You won’t find anybody who is against reforms to Idaho’s inadequate public defender system. Gov. Butch Otter even acknowledged it in his State of the State message in January, saying the system does not pass constitutional muster. Members of the Idaho Legislature have been working on solving a list of deficiencies for going on five years now.
Should anybody’s right to competent counsel be dependent upon whether you live in a big, small, rich, poor, fully staffed or understaffed/overworked county jurisdiction?
It is time to demand answers of our lawmakers to questions such as: “What is taking so long?” “How did we get to a place where there is, at times, an uneven distribution of justice when it comes to Idaho’s mandate to provide legal counsel to all — especially to indigent defendants facing criminal charges?”
Unlike so many other legal issues the high courts have considered in recent months and years, the right to legal counsel was decided long ago and is not a matter of debate. The constitutional guarantees in the Sixth and 14th amendments and the Idaho state code are not vague.
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Is this innocent-until-proven-guilty idea just for people who can afford to hire an attorney? No, we know better. So why don’t we do better? How, in a state full of people who regularly quote the Constitution, can we tolerate an unconstitutional system?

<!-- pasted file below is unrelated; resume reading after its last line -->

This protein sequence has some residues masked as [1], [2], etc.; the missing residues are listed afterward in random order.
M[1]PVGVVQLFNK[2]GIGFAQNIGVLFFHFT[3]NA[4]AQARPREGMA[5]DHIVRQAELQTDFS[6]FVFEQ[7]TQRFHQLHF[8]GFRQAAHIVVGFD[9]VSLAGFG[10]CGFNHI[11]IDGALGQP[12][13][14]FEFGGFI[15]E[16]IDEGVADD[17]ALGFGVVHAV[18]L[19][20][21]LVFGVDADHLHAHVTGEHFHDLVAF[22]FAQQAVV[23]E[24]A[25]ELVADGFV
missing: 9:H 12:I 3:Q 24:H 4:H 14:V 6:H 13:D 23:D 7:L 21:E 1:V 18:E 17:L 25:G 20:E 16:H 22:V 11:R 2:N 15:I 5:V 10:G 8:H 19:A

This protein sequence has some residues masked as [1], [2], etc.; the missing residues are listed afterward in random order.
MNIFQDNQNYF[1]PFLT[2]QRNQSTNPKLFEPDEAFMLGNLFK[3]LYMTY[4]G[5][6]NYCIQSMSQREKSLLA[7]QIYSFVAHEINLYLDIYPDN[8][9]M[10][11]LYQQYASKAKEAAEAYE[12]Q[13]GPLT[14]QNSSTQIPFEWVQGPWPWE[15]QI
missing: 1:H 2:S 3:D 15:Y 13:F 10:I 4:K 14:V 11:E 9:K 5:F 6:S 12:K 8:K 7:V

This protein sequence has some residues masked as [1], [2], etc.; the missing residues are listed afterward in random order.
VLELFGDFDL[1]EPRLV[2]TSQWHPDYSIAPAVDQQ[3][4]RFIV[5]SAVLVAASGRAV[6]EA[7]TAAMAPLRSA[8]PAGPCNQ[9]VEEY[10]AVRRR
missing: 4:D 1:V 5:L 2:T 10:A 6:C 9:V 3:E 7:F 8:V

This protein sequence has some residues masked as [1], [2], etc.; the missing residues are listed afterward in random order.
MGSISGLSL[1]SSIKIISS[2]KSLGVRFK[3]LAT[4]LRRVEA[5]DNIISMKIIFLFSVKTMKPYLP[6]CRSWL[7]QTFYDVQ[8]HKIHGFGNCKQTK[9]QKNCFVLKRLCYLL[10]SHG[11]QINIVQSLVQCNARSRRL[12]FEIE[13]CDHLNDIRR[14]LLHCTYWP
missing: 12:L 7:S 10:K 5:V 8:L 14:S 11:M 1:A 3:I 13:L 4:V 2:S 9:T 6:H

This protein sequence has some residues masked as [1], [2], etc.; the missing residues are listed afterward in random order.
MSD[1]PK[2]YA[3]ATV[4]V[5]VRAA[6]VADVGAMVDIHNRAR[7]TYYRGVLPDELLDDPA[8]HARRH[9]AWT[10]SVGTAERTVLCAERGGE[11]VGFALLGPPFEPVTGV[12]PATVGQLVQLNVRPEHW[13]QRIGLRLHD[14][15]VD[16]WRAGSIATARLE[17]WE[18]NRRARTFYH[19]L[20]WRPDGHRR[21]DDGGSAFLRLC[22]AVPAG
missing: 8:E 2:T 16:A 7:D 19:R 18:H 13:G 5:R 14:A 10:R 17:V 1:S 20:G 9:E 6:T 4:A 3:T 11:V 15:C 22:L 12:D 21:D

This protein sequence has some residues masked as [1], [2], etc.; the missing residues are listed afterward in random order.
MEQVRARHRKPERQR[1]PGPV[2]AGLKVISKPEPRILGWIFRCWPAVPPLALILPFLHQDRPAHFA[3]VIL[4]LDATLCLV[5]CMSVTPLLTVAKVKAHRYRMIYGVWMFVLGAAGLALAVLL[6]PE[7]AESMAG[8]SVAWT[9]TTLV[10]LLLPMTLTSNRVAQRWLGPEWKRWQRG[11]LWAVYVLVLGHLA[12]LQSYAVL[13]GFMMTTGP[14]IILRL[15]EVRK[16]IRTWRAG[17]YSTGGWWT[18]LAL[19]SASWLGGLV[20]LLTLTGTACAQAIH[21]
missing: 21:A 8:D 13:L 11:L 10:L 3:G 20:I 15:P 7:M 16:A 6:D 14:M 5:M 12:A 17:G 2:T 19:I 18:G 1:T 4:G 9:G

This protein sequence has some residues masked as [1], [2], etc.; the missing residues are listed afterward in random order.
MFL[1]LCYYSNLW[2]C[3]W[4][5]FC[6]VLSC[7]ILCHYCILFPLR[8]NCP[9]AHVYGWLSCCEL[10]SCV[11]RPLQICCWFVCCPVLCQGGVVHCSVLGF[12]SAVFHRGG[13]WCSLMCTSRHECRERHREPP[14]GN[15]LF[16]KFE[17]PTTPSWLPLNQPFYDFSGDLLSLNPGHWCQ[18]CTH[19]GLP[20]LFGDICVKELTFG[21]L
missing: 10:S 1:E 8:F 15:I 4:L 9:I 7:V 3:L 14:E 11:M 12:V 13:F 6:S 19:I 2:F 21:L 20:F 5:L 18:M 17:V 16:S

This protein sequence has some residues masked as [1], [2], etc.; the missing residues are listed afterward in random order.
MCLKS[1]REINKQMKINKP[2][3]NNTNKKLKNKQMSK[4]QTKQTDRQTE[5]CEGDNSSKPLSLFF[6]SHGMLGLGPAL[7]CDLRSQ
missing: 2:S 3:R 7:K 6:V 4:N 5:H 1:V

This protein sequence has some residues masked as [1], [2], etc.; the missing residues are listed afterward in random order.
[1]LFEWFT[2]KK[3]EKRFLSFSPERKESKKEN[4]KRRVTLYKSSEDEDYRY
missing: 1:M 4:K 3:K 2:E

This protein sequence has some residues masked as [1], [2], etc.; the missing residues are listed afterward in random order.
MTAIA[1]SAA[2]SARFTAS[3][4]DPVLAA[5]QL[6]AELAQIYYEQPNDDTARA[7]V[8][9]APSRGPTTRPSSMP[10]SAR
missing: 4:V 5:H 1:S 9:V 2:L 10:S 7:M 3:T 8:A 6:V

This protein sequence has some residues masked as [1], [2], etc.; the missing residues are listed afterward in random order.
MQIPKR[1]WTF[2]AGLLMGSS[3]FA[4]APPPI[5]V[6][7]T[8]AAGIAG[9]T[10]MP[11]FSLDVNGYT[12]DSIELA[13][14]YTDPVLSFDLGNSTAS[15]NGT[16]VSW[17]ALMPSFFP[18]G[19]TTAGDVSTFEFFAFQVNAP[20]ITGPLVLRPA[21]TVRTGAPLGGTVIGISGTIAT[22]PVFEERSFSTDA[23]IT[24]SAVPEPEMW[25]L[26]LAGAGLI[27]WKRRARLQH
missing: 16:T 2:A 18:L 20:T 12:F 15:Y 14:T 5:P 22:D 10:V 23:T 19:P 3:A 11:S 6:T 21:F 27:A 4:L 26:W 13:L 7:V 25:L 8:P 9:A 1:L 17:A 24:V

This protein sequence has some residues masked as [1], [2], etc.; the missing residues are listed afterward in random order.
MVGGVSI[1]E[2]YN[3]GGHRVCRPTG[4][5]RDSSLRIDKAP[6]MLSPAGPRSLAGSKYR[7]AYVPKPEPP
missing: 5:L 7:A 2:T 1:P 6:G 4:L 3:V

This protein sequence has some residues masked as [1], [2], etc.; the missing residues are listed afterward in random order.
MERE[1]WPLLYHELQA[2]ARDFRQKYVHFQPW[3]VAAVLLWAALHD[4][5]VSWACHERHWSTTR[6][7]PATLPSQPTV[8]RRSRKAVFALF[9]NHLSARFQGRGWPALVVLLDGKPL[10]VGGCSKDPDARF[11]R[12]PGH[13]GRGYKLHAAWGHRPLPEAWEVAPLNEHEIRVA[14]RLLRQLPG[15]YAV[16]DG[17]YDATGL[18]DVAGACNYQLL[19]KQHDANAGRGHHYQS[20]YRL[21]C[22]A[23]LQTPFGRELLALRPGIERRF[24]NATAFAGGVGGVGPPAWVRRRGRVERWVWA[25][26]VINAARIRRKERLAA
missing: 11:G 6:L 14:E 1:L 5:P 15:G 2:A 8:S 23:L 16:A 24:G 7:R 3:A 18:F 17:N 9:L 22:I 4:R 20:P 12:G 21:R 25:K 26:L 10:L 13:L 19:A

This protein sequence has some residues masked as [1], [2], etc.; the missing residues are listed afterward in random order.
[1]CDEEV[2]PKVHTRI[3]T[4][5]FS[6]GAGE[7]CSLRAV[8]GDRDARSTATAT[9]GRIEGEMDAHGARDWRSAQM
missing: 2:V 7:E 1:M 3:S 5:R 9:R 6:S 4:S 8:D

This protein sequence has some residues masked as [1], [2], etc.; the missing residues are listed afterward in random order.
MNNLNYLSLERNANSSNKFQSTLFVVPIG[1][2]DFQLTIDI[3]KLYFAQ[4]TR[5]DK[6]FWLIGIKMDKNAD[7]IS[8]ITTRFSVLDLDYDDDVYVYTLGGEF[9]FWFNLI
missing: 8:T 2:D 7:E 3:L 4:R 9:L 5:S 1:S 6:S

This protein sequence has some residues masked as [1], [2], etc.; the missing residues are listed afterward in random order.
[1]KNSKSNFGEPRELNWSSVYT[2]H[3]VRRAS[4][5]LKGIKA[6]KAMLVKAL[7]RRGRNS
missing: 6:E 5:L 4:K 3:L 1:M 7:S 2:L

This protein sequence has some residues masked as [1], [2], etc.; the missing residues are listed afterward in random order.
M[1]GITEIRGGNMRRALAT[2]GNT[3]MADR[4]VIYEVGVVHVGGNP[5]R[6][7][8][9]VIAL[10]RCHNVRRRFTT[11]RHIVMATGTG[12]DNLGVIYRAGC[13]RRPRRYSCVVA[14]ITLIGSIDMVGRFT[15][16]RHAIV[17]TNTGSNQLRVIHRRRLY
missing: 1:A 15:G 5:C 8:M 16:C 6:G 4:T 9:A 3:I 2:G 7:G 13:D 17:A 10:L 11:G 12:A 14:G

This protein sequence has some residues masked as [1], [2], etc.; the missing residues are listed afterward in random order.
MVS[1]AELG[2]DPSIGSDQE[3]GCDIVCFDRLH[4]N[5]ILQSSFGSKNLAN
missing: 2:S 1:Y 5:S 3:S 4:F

We hope it isn’t because of a false assumption that those people charged with crimes are probably guilty anyway, or some other rationale. It can’t be just because of money, because justice is simply not negotiable.
We are encouraged after our conversations with Sen. Todd Lakey and Rep. Christy Perry — Nampa Republican co-chairs of an interim committee addressing the matter — that we are seeing progress on improving statewide public defender standards, training and plans to capture better data support. Perhaps most importantly, there seems to be a growing awareness that a fix could cost tens of millions of dollars.
We have confidence in their ability to articulate the complexities of standardizing a system that, we agree, would work best if the 44 counties had a measure of local control. It is time for their legislative colleagues to gather the will to move forward. We get that there are challenging issues, but a more level playing field for justice is worth a more concerted effort.
Yes, these legislators on the interim committees and the public defense commissions are doing their jobs. But so is the ACLU, which filed a class action lawsuit last month in an attempt to force constitutional compliance.
“Idaho has an unconstitutional criminal justice system. The state asks all of the people it prosecutes to comply with the law: not sometime in the future, but now,” wrote Leo Morales, acting executive director of the ACLU of Idaho, in an email response to some of our questions. “Our clients are not allowed to plead in their defense that following the law just takes time (years). The state, even more so, owes it to all Idahoans to comply in the utmost to its constitutional responsibilities.”
Promises that the Legislature will “make progress” in the next session, though welcome, are not good enough. The Legislature should make this matter a priority and be prepared to solve it in 2016. As it stands, Otter, in his 2016 and 2017 State of the State messages, would have to report again and again that our system still falls short of constitutional muster. That is unacceptable to Idaho and to justice.
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